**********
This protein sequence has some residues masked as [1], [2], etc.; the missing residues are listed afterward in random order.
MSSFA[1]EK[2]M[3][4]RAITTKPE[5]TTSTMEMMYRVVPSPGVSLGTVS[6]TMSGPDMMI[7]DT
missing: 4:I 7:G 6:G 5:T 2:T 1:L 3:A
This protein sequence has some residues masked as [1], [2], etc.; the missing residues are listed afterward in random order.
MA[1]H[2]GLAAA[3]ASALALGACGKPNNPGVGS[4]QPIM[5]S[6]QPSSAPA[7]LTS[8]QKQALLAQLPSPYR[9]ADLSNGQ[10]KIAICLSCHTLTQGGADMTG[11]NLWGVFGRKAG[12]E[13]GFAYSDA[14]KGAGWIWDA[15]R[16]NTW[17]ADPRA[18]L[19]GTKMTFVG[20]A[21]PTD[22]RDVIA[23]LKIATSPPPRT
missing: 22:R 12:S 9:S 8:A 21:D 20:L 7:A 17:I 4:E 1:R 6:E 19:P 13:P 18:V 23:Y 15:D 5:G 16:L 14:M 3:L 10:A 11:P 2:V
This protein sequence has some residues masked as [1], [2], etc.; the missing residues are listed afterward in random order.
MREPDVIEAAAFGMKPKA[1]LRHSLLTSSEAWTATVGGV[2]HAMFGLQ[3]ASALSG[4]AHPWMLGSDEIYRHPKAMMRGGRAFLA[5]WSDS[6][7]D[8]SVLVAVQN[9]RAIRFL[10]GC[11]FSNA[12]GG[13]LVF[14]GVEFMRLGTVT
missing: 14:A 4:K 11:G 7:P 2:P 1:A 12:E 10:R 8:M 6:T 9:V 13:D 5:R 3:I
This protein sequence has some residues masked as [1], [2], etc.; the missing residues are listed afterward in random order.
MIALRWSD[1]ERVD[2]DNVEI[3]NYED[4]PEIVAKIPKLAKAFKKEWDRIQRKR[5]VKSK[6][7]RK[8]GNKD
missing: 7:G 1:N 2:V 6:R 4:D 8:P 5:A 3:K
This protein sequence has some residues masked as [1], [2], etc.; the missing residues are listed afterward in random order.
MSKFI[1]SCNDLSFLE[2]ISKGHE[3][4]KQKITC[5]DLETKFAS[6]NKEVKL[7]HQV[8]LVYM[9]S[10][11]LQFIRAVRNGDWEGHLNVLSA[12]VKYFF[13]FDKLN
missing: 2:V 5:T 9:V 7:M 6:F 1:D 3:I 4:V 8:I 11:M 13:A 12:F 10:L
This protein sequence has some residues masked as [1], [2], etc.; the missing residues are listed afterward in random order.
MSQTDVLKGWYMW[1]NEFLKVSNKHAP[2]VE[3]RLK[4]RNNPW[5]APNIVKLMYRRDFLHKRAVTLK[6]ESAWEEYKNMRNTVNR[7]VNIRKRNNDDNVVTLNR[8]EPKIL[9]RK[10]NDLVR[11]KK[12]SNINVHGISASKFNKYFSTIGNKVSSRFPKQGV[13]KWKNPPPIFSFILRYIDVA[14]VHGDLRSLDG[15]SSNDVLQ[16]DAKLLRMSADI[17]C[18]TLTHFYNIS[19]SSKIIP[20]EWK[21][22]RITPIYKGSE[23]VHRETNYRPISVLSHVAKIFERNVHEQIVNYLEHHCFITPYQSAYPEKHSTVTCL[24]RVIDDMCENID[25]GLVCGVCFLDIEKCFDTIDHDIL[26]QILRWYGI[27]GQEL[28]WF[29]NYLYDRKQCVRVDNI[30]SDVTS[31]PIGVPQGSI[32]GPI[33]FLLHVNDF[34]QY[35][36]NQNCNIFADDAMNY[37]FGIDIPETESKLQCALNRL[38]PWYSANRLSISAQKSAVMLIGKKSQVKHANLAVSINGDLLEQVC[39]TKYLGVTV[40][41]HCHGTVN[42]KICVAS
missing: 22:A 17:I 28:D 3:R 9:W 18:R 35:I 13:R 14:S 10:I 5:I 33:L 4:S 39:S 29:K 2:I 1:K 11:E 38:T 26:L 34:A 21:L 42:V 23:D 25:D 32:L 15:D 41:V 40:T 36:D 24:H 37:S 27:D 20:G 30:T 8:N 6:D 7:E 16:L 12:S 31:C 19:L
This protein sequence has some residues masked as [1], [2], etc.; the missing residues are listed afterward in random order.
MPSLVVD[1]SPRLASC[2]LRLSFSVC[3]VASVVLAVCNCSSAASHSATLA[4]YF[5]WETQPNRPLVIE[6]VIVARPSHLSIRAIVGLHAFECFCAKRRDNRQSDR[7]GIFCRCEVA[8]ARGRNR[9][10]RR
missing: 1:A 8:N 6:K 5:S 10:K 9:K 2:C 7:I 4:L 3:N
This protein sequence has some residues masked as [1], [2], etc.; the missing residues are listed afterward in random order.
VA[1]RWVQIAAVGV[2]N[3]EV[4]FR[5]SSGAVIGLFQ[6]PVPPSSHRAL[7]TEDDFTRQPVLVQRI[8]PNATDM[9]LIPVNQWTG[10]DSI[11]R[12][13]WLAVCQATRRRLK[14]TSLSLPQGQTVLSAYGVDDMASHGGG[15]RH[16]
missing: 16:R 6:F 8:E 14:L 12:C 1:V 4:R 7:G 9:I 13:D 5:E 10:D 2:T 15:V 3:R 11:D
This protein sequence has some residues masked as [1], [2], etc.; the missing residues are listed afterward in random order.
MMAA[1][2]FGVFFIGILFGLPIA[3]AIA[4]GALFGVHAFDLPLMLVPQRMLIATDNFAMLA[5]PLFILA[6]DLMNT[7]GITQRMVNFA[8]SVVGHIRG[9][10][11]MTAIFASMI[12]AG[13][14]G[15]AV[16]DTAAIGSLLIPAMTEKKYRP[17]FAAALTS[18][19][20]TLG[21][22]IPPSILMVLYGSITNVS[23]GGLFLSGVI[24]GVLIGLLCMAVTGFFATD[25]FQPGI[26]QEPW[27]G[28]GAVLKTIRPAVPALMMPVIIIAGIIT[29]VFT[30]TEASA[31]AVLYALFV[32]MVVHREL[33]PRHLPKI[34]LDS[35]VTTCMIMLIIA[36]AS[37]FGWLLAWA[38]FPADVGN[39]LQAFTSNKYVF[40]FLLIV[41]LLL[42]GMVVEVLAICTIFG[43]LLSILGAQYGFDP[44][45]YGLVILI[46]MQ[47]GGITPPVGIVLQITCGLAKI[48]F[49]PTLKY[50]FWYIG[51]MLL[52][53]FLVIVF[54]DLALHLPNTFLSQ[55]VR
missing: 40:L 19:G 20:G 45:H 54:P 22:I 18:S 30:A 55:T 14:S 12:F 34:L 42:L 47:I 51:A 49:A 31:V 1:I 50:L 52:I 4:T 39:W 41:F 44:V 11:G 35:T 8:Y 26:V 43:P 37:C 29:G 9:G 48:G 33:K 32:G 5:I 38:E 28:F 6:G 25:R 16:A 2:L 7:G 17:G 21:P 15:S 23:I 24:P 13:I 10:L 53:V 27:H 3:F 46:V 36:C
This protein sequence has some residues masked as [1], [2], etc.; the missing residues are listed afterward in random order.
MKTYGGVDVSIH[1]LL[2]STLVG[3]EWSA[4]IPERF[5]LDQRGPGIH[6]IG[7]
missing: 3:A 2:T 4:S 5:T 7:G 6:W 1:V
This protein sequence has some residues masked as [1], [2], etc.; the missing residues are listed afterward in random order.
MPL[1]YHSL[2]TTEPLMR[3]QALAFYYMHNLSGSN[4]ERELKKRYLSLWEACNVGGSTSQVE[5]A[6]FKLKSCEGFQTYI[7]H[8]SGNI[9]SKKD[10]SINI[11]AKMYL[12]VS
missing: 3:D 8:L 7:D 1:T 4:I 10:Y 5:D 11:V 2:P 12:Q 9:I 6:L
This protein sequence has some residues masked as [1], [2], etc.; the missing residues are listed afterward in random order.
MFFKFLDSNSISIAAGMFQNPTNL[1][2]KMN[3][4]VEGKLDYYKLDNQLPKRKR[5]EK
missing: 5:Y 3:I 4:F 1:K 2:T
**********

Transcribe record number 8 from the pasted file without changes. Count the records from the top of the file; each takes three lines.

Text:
This protein sequence has some residues masked as [1], [2], etc.; the missing residues are listed afterward in random order.
VA[1]RWVQIAAVGV[2]N[3]EV[4]FR[5]SSGAVIGLFQ[6]PVPPSSHRAL[7]TEDDFTRQPVLVQRI[8]PNATDM[9]LIPVNQWTG[10]DSI[11]R[12][13]WLAVCQATRRRLK[14]TSLSLPQGQTVLSAYGVDDMASHGGG[15]RH[16]
missing: 16:R 6:F 8:E 14:L 12:C 1:V 4:R 7:G 9:I 13:D 5:E 10:D 2:T 15:V 3:R 11:D